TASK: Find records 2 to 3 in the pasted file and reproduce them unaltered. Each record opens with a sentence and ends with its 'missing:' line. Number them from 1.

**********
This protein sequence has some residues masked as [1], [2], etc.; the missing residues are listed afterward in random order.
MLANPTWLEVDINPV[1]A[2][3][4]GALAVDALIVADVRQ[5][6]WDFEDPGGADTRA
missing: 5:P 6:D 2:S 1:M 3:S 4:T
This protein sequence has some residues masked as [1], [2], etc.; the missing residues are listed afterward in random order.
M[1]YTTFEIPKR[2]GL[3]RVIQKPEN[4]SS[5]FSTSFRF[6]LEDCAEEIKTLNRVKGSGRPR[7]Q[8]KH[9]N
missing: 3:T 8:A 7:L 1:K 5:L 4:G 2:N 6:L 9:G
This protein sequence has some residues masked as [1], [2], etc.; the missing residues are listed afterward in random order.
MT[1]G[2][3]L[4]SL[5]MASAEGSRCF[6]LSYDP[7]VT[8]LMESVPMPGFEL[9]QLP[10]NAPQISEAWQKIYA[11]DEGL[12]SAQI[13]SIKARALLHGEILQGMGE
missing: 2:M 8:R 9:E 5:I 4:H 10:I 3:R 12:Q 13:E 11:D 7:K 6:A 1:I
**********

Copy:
This protein sequence has some residues masked as [1], [2], etc.; the missing residues are listed afterward in random order.
M[1]YTTFEIPKR[2]GL[3]RVIQKPEN[4]SS[5]FSTSFRF[6]LEDCAEEIKTLNRVKGSGRPR[7]Q[8]KH[9]N
missing: 3:T 8:A 7:L 1:K 5:L 4:G 2:N 6:L 9:G
This protein sequence has some residues masked as [1], [2], etc.; the missing residues are listed afterward in random order.
MT[1]G[2][3]L[4]SL[5]MASAEGSRCF[6]LSYDP[7]VT[8]LMESVPMPGFEL[9]QLP[10]NAPQISEAWQKIYA[11]DEGL[12]SAQI[13]SIKARALLHGEILQGMGE
missing: 2:M 8:R 9:E 5:I 4:H 10:I 3:R 12:Q 13:E 11:D 7:K 6:A 1:I